April 24 marks the one year anniversary of the Rana Plaza building collapse in Bangladesh. More than 1,100 garment workers lost their lives in this tragedy and another 1,600 were injured.
“I’m going to connect you with those human faces who make clothes for you. You are on the top of the supply chain and the worker is on the bottom, and you two have a relationship that you may not know about,” said Kalpona Akter to a group of Canadian workers.
Akter is executive director of the Bangladesh Center for Worker Solidarity, which conducts labour rights and leadership training for garment workers. Akter started working at age 12 as a garment worker. She visited major Canadian cities on a national tour co-sponsored by CUPE and other unions.
The Rana Plaza disaster is one of the world’s deadliest workplace accidents. “Workers in Bangladesh call it homicide and not an accident because the factory was in poor condition and the owners knew of the danger that existed,” said Paul Moist, CUPE national president. Large multinational corporations such as Loblaws, who sourced their clothing in the building were also negligent and could have avoided this tragedy if they had ensured the buildings met the proper Building Health and Safety Standards.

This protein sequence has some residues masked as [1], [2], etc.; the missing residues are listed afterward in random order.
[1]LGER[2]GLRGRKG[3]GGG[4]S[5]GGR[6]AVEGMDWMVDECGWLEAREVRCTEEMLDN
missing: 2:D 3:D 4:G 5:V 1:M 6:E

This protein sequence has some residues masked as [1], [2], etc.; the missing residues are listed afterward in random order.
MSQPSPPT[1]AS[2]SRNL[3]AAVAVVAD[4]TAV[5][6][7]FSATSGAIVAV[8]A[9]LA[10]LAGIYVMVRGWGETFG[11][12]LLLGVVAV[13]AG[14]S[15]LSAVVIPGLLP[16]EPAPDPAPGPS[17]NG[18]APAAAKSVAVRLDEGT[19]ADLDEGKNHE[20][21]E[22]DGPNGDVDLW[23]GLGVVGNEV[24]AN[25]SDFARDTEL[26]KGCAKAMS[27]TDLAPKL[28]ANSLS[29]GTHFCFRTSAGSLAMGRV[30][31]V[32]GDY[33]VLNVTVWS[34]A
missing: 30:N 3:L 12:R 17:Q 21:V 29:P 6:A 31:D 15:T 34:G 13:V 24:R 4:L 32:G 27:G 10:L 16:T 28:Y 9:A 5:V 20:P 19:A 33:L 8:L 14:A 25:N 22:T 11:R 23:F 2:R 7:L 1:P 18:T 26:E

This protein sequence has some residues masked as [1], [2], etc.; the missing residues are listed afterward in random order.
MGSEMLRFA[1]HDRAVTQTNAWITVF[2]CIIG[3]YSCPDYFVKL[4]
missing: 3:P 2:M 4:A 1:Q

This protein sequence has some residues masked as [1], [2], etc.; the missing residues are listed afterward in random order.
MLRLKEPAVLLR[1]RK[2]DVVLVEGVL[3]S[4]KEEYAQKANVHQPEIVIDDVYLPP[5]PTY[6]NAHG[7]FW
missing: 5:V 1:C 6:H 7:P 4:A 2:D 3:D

“One year after the tragedy at the Rana Plaza CUPE stands in solidarity with all the courageous workers in Bangladesh who are fighting for better working conditions,” said Moist. “We actively support their right to organize and join unions, and support their call for better enforcement of Building Health and Safety Standards.”
CUPE is participating in a parliamentary and labour delegation to Bangladesh this week along with UFCW, USW, PSAC, Unifor and NDP Member of Parliament Matthew Kellway. CUPE supports NDP MP Matthew Kellway’s motion in Parliament calling on the Canadian Government to endorse the Bangladesh Accord on Fire and Building Safety in Bangladesh and to pressure Canadian corporations to do the same.